Monday, May 03, 2021

All Animals Are Equal

When the supply of candidates massively outweighs the number of jobs available, work givers have the option of being picky. There is a lot of wiggle room to impose their preferences. In “Thinking Fast and Slow”, Daniel Kahneman talks of how hard it is to convince people that interview processes regularly don’t add value. One tool in the Hubris Factory is to be very selective in hires, and regularly fire people. This gives the illusion of meritocracy. It is very difficult to evaluate this process objectively because you have no long-term, definitive, information on the people you didn’t pick, or the people you let go. The people doing the selecting/letting go are also often not subjected to their own criteria. One of my favourite German words is Geschmacksfrage – a question of taste. You need to detach from job interviews/opportunities. It is hard, because you know you. The interviewer does not (cannot), but will superficially form an opinion to think they do, and to reinforce their belief in their process. You are not your job. You are also not the jobs you did not get. 


Tuesday, April 27, 2021

Happy 27th Birthday South Africa

Democratic South Africa turned 27 today. 

We experience life as a controlled hallucination. We interpret our experiences and the information we gather through the stories we have soaked in. It takes about 25 years to settle into our own adult perspective. 

I think you get a few more years, maybe a decade, where you have some grace to work through all the baggage that entails. Sins of the father leaking into the next generation. Stories colouring stories that are not our own. If you do the work. If you unpack all the obstacles that obscured your way of seeing. If you want to release burdens to look with fresh eyes. Relooking. Relearning. Reworking. Reinvesting. 

A 27-year-old is verging on being able to claim their story. Claim their community. Claim what it is that matters to them. But Freedom is not the ability to impose yourself on others. It is not the ability to do whatever you want. Freedom includes the messy work of caring what others think, and respecting that freedom. No adult is unconstrained by the past if they want a future that matters. A future linked to the freedom of others.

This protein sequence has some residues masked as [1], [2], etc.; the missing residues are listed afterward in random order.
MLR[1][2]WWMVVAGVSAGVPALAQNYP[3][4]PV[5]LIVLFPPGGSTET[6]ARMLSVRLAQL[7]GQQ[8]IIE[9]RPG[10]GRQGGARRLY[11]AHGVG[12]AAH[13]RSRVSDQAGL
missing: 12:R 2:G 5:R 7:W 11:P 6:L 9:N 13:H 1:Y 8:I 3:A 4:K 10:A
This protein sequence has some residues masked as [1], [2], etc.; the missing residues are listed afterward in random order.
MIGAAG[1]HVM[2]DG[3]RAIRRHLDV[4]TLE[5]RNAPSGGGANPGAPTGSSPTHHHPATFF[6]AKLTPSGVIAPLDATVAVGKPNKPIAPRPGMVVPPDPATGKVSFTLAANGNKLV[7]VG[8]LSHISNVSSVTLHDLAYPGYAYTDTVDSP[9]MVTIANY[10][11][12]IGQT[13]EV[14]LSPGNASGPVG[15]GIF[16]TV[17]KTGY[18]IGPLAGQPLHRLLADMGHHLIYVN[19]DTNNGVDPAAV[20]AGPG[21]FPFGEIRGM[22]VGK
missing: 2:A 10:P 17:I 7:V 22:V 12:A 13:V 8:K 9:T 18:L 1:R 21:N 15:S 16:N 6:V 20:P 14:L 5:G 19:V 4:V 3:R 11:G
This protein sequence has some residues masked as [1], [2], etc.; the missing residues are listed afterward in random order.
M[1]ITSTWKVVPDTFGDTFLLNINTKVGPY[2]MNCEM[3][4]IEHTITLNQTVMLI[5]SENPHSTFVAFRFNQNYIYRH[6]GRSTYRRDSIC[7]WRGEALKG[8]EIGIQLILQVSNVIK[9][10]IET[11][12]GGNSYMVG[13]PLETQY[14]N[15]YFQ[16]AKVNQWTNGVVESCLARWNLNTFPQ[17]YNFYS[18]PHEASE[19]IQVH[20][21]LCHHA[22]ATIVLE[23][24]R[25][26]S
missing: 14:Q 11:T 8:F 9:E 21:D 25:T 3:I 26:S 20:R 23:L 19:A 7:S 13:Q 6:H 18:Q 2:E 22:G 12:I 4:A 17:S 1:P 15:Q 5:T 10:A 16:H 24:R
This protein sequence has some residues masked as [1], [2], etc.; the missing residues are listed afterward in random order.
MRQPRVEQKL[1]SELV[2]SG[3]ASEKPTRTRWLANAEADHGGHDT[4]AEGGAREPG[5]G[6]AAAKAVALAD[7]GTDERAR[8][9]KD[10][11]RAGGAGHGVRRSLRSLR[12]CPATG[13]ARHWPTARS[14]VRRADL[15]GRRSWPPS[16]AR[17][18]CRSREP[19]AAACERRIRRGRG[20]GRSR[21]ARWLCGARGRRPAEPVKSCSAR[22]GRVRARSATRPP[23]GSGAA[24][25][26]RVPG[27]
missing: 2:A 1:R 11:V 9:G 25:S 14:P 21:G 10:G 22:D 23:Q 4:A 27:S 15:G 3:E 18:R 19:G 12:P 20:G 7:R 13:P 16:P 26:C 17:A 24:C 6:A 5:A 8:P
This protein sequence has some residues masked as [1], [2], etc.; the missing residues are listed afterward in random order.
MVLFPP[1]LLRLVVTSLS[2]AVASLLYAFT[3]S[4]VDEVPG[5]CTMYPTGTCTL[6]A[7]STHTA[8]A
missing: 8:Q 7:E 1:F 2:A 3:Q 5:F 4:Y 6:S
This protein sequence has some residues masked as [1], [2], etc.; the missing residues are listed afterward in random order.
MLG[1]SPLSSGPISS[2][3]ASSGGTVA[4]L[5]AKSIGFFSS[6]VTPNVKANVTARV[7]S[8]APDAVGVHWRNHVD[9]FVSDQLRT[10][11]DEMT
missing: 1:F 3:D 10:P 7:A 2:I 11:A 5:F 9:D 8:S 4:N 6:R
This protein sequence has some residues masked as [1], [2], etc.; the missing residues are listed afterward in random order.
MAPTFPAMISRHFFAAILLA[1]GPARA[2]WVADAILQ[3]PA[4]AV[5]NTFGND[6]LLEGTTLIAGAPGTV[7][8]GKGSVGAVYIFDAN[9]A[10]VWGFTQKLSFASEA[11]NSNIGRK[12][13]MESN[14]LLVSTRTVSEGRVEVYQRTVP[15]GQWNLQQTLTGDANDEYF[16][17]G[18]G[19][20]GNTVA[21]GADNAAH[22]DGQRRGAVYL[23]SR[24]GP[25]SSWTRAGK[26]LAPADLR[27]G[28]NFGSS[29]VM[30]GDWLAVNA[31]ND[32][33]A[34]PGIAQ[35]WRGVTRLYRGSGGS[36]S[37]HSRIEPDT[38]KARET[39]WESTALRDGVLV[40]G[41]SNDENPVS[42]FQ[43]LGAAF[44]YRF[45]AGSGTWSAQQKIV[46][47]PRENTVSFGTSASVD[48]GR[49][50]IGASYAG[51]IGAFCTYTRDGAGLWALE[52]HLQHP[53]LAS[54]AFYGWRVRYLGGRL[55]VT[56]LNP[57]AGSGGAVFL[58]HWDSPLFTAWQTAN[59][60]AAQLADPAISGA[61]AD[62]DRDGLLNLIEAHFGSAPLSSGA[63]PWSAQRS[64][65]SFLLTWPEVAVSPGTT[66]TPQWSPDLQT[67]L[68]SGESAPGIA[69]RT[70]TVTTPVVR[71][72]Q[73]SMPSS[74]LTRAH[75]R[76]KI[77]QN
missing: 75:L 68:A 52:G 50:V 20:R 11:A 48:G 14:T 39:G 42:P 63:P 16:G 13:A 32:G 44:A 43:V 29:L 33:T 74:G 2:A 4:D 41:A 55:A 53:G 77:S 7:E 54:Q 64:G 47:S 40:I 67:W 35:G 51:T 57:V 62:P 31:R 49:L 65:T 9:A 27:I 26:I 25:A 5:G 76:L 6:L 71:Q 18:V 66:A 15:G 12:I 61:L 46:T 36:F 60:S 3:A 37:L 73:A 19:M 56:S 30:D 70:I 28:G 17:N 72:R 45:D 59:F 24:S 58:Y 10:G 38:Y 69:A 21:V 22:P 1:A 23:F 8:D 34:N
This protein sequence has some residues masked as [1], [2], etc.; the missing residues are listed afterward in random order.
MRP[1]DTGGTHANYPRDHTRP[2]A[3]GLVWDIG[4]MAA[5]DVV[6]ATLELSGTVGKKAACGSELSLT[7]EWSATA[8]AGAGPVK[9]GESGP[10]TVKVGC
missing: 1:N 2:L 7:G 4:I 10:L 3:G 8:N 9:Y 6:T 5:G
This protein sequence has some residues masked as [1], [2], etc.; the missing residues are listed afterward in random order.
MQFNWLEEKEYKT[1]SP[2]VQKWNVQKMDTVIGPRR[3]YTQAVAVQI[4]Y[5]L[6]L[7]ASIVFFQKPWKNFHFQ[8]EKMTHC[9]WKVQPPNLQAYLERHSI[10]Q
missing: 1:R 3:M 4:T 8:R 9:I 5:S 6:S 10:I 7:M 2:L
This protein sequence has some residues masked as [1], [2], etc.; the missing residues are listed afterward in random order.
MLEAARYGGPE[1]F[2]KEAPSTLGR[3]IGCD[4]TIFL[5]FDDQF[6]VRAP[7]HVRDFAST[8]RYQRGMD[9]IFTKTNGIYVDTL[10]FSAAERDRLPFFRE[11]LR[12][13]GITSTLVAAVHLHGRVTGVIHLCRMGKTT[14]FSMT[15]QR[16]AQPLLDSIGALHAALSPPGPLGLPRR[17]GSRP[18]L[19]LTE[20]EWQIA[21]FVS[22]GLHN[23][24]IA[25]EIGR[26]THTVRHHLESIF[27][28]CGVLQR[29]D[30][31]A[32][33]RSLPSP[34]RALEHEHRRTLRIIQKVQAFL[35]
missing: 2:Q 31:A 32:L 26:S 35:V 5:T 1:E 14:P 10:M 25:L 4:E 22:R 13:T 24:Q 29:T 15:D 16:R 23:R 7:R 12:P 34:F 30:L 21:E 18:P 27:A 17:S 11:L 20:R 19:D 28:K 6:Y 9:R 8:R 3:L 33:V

Happy 27th Birthday Democratic South Africa. The messy work of building Freedom continues.  

How do you see?

Friday, April 23, 2021

Work Giver

There are formal skills that are easy to quantify/articulate and are specific to the jobs that require technical knowledge. For those, you just need to know what they are and do the work. There are other less obvious barriers to entry. It is not just about skills and knowledge (“Merit”). It is also about supply and demand. How many people have that ability? Why choose you? If there is an oversupply of people in the area that you are interested in, it is going to be difficult to get those jobs. Not because of you. Because of your choice. Qualitative and subjective filtering processes give lots of wiggle room to those selecting who gets the job. In a world where demand for jobs outweighs the number of jobs on offer, employers become guardians of opportunity. The German word for employer is arbeitgeber – work giver. The employer will be faced with similar supply and demand questions one level up. What is the problem they are solving, and how many other employers are solving it? Do they have the Capital needed to solve the problems? Can they solve the problem in a container with barriers to entry? It is not just about you. It is not just about merit. When building wealth, capital and containers matter.